FPB 64 Update #21


We’ve got an interesting batch of photos to share with you this week. We’ll start again in the engine room, this time with the salt water feed system.

In the foreground is the aluminum weldment which makes up the distribution manifold. The caps on top of the manifold are for inspection. This is fed by dual strainers, either or both of which can be used. The single through hull is a welded aluminum standpipe, with a prestrainer and clear plastic inspection lid, which we have discussed before.


It is really hard to capture the feeling of space inside the boat with photos, but this comes close for the engine room now that the systems are almost completed. Obviously lots of room to port of the engine and adequate space to starboard for maintenance (injector pump mainly).


This next series of photos will give you a feel for the office area, adjacent to the guest cabin. Here we are looking down from the great room level.


Here the camera has panned to port (right in the photo) to show the extent of the passageway.


Looking now to starboard and where the office desk top will eventually reside (on top of the open furniture bases).


The shelf (with the sample three ring binder centered) will be a great place for ships manuals and cruising guide books. There is clearance above the bench to easily fit a pair of 25″ wide screen monitors, or one of the new Imac 27″ computers, with space for a printer and other accessories.


There is lots of shelf storage space aft and a large file folder drawer forward.


Moving aft now, we are looking at the starboard guest/crew cabin. The main DC wiring loom is now installed, ready to connect the DC circuit breaker panel (which mounts in the bulkhead at aft end of the office).


The steering system and autopilots (there are two pilots standard) are now installed. Note the loops of excess cable to the pilot motor controllers and rudder angle sensors. We always specify extra cable length so the cables can be switched to the opposite unit. This makes it easy to diagnose problems (rare with this gear).


This photo says more about the FPB 64 than just about anything we can think of. Note the detailing of the steering tiller (CNC machined from a solid block), rudder stops, and even the rudder angle sensor arms. This approach to engineering is carried out where you can see it and where it is hidden (such as the wiring loom under the starboard bunk previously shown). Next to primary structure, systems engineering is the most important ingredient to successful cruising. Get it right and your cruising is a pleasure. Mess up, with built in headaches and ongoing maintenance issues, and frustration takes hold.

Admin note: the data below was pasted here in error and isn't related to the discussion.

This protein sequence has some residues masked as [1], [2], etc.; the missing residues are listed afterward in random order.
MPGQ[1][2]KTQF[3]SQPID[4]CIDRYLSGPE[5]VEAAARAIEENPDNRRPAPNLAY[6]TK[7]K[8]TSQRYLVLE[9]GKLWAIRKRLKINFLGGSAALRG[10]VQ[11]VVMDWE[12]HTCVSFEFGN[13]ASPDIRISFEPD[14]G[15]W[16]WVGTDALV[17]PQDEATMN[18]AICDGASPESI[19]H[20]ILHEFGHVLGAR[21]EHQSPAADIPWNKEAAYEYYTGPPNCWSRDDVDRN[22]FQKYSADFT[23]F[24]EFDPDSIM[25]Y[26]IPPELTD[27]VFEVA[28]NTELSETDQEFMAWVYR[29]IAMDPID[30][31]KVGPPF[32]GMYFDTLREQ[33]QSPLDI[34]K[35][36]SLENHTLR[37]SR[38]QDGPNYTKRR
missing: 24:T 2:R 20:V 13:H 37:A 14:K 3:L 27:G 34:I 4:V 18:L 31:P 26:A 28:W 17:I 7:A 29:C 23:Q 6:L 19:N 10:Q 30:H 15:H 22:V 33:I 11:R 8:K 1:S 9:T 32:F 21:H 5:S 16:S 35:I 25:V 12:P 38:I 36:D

We are off Monday to New Zealand for a first hand look at the four FPB 64s now underway. We shall report in detail in ten days.

Posted by Steve Dashew  (November 13, 2009)

4 Responses to “FPB 64 Update #21”

  1. Pete Rossin Says:

    Hi Steve:

    What is your normal procedure with the intake strainers? Do you leave both open in case a partial blockage leaves some flow thru both, or do you leave only one open in the event that one plugs so as to have the second as a “spare” if plugging occurs?

    On a separate subject, some time ago I asked about the number and contents of the Overboard Bags you keep on your dink. Time and circumstances at that moment did not allow a response from your side, but I would appreciate your thoughts.

    Best regards


  2. Steve Dashew Says:

    Hi Pete:

    The FPB 64 salt water intake system has evolved from what we have been using on Wind Horse. The main difference is the addition of the single large standpipe to feed the dual strainers, with a pre-filter within the standpipe. Any large blockages of the pre-filter (large clumps of weed or plastic bags) can be cleared by dropping a mop handle down the valve in the clear plastic top. This approach reduces the work which the dual primaries have to do.

    On Wind Horse we laeve both of the primary filters open. In 4400 hours we have yet to find significant blockage in them, so we are probably oversized, which is not a bad thing.

    I’ll answer your question on what we carry in the dinghy for emergencies when I get back from New Zealand.

  3. David S. Says:

    Hi Steve,
    I want to say that I whole heartedly agree with your philosiphy on systems engineering.
    Far too many boat builders consider this way down the list of priorities when designing a vessel.
    I really like your sea water manifold with the lids. Very smart!
    I’m curious what you mean by a pre-strainer. perhaps you could put in a photo sometime?

    I have some hydraulics questions.
    I haven’t gone through all of your posts so I’m wondering if the truster and windlass are hydraulic?
    is the damage control pump actuated by a solenoid valve? where is the control for it located?
    what type of hydraulic pump is on the engine. is it driven by a pto on the engine or transmission?
    Is it a constant displacement or a “load sensing” type?


  4. Steve Dashew Says:

    Hi David:
    The windlass and thruster are electric. Running these hydraulically adds a layer of complexity we would rather do without.
    The crash pump, which is hydraulically driven, can be manually operated, turned on/off with a switch, or run automatically with the bilge pump reed switches. The hydraulic pump runs off a B-pad on the transmission. It is a load sensing pump (costly, but efficient).